He's also got a very friendly personality.
I personally think he could become huge (he's already quite popular in Korea, because of his heroics in helping Korea win baseball Gold at the Olympics, so he's an OGM as well), but a lot depends, IMO, on how his current season plays out.
Who's deviating? We're just widening the margins a bit.
Since we're talking about it, I just watched the wonderful movie 42, about Jackie Robinson's first year in the major leagues. For those of you not from baseball countries, in 1947 Jackie Robinson was the first black player to be brought into the major leagues of baseball. It was a huge moment. For many people, it sounded the opening chord of the civil rights movement. Anyway, the visionary man who decided it was time to integrate baseball was Branch Rickey, the chief executive of the Dodgers, then located in Brooklyn in New York City. So right now I'm feeling a special warmth for the Dodgers. Go, Dodgers!
Back to YuNa.
This has probably been mentioned before, but beyond the obvious - her looks and accomplishments, her strong English language skills have a LOT to do with helping to push her marketability on a global basis.
Thinspread, I had known about the Pee Wee Reese moment for years, but they did it so effectively in this movie that I started to tremble, and I cried for about five minutes. I felt like a witness to the actual event. And I too love that the film actually showed a bunch of players all wearing the 42 at the end.
There's only one golfer on the list? That's a surprise to me, too. Is it just a disparity in prize money, or is there also a disparity in how many endorsements female golfers get?
KD, I also thought about YuNa's English. It doesn't just help her in places like America, but I imagine it would give her an entree into markets in Hong Kong, Singapore, and the Philippines, where English is widely spoken as a second or third language.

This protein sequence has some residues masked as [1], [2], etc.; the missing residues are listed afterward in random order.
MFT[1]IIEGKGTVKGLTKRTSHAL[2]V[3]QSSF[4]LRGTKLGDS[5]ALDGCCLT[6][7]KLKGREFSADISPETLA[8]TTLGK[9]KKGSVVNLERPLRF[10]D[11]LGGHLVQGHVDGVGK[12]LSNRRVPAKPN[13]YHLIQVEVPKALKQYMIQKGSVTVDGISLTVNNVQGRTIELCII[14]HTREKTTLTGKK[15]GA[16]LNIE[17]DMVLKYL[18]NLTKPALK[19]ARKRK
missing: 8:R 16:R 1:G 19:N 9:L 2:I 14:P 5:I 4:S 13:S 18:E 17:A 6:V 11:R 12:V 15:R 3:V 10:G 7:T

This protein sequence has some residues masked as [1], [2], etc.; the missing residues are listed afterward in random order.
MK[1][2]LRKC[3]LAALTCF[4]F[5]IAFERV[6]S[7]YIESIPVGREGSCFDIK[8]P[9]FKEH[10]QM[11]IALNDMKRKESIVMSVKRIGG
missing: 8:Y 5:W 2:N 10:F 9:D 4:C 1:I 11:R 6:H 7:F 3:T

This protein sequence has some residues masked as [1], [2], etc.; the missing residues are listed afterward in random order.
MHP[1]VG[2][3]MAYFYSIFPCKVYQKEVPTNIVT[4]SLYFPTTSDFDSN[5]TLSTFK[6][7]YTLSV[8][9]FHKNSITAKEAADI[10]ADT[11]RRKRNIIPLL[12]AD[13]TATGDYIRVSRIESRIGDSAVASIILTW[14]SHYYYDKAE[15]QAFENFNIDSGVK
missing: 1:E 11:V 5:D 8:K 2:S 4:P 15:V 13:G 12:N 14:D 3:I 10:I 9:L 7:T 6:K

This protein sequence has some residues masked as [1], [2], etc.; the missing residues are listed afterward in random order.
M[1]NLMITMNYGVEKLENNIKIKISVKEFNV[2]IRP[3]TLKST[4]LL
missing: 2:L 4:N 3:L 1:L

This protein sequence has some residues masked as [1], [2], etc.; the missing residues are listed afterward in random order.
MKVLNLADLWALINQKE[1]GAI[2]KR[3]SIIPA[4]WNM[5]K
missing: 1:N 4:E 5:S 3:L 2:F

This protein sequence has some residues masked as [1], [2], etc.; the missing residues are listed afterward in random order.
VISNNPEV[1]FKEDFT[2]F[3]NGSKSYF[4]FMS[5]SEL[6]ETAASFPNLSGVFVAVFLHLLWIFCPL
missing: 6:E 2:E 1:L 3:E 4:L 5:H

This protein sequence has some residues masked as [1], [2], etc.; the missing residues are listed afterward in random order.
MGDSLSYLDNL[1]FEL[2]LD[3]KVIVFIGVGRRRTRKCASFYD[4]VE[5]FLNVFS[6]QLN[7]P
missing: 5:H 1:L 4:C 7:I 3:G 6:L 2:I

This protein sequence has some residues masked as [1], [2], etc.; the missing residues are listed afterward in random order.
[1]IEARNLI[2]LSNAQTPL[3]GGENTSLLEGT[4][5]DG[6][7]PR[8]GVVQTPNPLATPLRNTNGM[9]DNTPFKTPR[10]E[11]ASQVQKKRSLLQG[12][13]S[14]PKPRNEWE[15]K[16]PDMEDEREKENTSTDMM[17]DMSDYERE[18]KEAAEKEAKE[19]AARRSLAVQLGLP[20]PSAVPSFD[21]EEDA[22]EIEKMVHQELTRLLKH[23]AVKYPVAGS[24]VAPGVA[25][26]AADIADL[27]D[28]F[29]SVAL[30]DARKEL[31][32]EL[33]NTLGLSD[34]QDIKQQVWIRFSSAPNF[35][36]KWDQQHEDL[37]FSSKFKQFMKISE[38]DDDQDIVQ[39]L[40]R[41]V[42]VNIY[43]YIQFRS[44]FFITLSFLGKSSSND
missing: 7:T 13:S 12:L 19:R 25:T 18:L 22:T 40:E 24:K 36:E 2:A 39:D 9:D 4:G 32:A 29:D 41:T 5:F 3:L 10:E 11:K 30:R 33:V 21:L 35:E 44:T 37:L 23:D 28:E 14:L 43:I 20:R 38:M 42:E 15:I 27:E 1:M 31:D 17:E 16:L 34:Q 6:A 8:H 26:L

For fun I looked up top 100 highest paid athletes in 2012-2013. Not surprisingly 75% of them come from major league sports like soccer, NBA, NFL and MLB. Some tidbits:
Not one from winter sports made the list: no NHL players, Shaun White or YuNa Kim.
Only 3 female athletes made the list, all from tennis: Sharapova, Serena Williams, and Li Na.
In general, soccer players and NBA stars made far more in endorsements than NFL or MLB players did.
Usain Bolt is the only track and field star in the list and the only one from a sport with no professional tour/circuit or league.
Back to YuNa, I guess a combination of factors made her the most celebrated and financially successful female athlete in Korea. Good looks definitely help, too. She's a special case in the sense that I bet there is a much bigger population in Korea that enjoy golf compared to skating, yet Kyung-Ju Choi, Seri Pak, Jiyai Shin or this year's 3-time major tornament winner Inbee Park can't match YuNa's marketing potential. I wonder how much Mao Asada makes in Japan, compared to their tennis or golf stars like Kimiko Date, Ryo Ishikawa or Ai Miyazato.
That's really interesting, Thinspread.
I suspect that you're right about the audience for golf being mostly men, in the U.S. at least, judging by the kinds of TV commercials they air during golf games. This seems to be one of those times when men would rather look at other men, not at women, because the spokesperson for a golf-related product is someone they wish they were, not someone they want to desire. This is my amateur psychological analysis early in the morning!
(Ah, Ms. Olympia, you missed your calling. You've got me identified as neatly as a bug pinned to a card . The only exception being that I'd let Paula Creamer sell me a new pitching wedge anytime )
I think it is maybe not so much that we want to be like the great golfers that we see on television, but rather that we think we are (or could be) like them. Unlike athletes in other sports, golfers don't look like athletes. They look like us.
Here's John Daly, winner of the 1991 PGA and the 1995 British Open (I better say, the "Open Championship" before Robeye gets on my case. )
When we see a quarterback throw a football 60 yards in the air, or a sprinter run 100 meters in 9.6 seconds, or a figure skater rip off a triple axel,well, all we can do is sit back and watch. But in golf every weekend duffer once in a blue moon gets off a dandy shot and thinks, gosh if I could just do that twice in a row I'd be right up there with these guys.